Second, there are extra blocks specifically for replacing high-use cells. Your capacity should never shrink. With an SSD, by the time you start getting write errors, it's time to copy all the data off the drive and scrap it.

Re:72 TB is not a lot of data written (0)

Anonymous Coward | about a year ago | (#42548087)

You do?

On my 1.5TB disk the data is pretty much permanent storage. Write once and don't touch.
The files I write a lot are my project files and they are ironicallty placed on a much smaller SSD.

I guess people use their computers differently.

Re:72 TB is not a lot of data written (-1)

Anonymous Coward | about a year ago | (#42548163)

The 72GB figure jumped out at me too. Is it a typo?

Re:72 TB is not a lot of data written (4, Informative)

enemabagjones (2788805) | about a year ago | (#42548177)

I think it's plenty for any desktop - I use an SSD for both applications and data (productivity, web browsing and gaming), and average less than 1GB writes a day. Even if you're downloading a new game from Steam every day, say 10GB of writes a day, that's still 20 years of usage. If you're writing lots of tiny files and the disk is mostly full (pretty much the worst case scenario for SSDs) so the write amplification is, say, 5x, that's still 4 years of usage.

Re:72 TB is not a lot of data written (0)

Anonymous Coward | about a year ago | (#42548211)

Seems like some sort of error, that'd be a whopping 75 write cycles ...
More likely the 72TB is for the 120GB model.

Re:72 TB is not a lot of data written (0)

Anonymous Coward | about a year ago | (#42548287)

50 hours at 400MB/s.

Re:72 TB is not a lot of data written (1)

ssam (2723487) | about a year ago | (#42548439)

27TB seems odd. each cell can only be rewritten ~72 times (assuming good wear levelling)? surely you should be able to rewrite cells 1000s of times, and have some spare ones to replace any that fail early.

i'd say you would need a very *write heavy* workload to burn through this. I've shot a film on a DSLR and at most generated 20-30 GB in a day. So if i loaded that on to the drive each day, and then threw it away (or copied it somewhere else) at some point so i could keep filming more, that would be 10 years non-stop. (in practice we shot weekends for a few months and ended up with ~500GB of footage that will be kept long term).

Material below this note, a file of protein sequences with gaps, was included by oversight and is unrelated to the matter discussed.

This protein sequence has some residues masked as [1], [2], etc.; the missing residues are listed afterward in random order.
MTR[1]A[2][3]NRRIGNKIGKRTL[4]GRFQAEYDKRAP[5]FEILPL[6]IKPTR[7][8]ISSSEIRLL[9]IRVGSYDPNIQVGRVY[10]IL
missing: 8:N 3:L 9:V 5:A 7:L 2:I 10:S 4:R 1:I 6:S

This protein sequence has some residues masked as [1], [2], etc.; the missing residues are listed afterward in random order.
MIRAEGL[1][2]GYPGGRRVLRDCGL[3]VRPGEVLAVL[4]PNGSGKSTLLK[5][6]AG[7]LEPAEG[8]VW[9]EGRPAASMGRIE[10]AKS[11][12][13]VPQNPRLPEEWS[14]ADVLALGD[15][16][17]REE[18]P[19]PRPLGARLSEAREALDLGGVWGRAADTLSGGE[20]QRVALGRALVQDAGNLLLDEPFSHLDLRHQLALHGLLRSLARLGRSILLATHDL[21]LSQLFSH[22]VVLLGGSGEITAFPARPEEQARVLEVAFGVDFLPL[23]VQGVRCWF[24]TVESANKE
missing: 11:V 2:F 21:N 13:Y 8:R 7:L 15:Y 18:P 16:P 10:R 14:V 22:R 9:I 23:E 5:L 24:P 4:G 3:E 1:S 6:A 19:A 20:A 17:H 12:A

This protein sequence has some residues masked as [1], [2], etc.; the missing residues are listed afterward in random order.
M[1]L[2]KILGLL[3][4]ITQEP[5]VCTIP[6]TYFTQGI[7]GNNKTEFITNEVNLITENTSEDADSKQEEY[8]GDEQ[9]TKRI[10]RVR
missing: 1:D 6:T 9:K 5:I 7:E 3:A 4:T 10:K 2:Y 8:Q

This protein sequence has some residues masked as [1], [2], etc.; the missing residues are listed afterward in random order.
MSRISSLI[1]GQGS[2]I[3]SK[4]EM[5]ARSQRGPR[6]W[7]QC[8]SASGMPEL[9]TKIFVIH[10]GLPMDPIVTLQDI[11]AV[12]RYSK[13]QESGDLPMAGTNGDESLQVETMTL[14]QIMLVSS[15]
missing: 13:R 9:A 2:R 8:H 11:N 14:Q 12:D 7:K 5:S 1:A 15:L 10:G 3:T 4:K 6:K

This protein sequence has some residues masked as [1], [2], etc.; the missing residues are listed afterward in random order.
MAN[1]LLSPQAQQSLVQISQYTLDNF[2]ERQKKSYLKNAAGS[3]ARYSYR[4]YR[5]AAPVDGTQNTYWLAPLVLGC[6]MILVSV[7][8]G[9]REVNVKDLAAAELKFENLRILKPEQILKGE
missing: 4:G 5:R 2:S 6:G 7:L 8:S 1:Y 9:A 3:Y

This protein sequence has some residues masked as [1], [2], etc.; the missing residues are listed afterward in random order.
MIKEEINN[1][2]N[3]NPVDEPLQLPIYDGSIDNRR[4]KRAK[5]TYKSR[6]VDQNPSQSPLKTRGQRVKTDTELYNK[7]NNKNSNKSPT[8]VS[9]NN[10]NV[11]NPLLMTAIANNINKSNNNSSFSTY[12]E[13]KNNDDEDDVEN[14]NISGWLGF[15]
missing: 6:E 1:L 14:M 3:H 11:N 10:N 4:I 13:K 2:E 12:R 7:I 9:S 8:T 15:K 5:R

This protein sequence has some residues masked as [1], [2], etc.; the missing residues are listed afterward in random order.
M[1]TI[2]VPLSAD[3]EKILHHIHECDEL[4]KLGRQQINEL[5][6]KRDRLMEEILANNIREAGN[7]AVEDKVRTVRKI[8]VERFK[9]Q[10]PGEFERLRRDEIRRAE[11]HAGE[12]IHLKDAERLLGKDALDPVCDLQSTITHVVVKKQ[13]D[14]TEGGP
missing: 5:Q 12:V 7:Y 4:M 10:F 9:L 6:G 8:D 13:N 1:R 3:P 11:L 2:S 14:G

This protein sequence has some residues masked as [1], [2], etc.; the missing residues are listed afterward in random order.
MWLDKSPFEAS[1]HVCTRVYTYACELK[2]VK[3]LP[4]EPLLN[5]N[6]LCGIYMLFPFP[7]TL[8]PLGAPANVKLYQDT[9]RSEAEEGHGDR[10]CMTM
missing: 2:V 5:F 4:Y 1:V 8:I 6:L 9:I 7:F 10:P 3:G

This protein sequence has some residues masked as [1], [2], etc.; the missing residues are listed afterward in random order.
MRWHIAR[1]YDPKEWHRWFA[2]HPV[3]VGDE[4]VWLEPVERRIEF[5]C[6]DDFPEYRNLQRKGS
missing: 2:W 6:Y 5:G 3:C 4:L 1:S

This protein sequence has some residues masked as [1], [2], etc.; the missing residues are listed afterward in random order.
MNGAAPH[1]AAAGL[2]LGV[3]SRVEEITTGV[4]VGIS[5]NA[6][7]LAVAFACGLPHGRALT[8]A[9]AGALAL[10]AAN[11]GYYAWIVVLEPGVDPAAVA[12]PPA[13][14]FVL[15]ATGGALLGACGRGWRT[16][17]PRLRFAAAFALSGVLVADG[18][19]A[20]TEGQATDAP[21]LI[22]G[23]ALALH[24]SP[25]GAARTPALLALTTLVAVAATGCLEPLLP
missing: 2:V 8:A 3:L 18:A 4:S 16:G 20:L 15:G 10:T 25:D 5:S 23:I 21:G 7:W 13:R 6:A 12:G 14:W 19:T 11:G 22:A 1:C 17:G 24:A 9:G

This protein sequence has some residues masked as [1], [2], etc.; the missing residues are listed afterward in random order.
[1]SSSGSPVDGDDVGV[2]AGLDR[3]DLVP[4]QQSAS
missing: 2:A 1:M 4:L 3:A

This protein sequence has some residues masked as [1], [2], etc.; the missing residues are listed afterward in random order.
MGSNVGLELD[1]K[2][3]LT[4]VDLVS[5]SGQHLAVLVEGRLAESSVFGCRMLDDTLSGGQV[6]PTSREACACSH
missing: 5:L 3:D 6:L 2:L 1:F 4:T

I guess there a caching applications were you have streams that you need to record continuously, and then discard. But i think as a typical drive for a home user (even one who shoots a lot of video) 72TB would last a long time. A programmer on a large project might generate multi-gigabyte builds, but i doubt they would be rebuilding the whole codebase everyday (the project build server would be a different issue, but i assume that could use a 32GB ram disk or something).

Re:72 TB is not a lot of data written (1)

bananaquackmoo (1204116) | about a year ago | (#42549139)

I think there's definitely a market for these drives. Think of an HTPC for example. I leave mine on all of the time. I have terrabytes of video, BUT that video is only written once. It rarely ever gets anything but reads. Yes I could and do use an HDD for this, but they aren't silent or low power. This SSD could be just what the doctor ordered for this type of use.

Re:72 TB is not a lot of data written (3, Informative)

schlachter (862210) | about a year ago | (#42549813)

Crucial wouldn't confirm the write-erase limit of the m4's flash chips, but it does publish endurance specifications for the drive as a whole. According to the company, the m4 can write 72 terabytes of data over its lifetime. Amortize that over a five-year span, and you're looking at 40GB per day.

Just noticed that Crucial made the same claim on their m4 drives...only 72TB seems like a lot more when you're dealing with a 128/256GB drive.

Still a ways to go (3, Interesting)

GameboyRMH (1153867) | about a year ago | (#42547901)

That's about 6x the cost of a hard drive, in terms of dollars per GB. If it was 2x or maybe even 4x I'd replace the RAID0 array in my gaming machine with one of these.

Re:Still a ways to go (2)

tantrum (261762) | about a year ago | (#42548145)

I'm already using striped SSD's in my gaming/photo/video rig. It is a bit overkill, but I'll never go back to use spinning disks for anything besides "long term storage".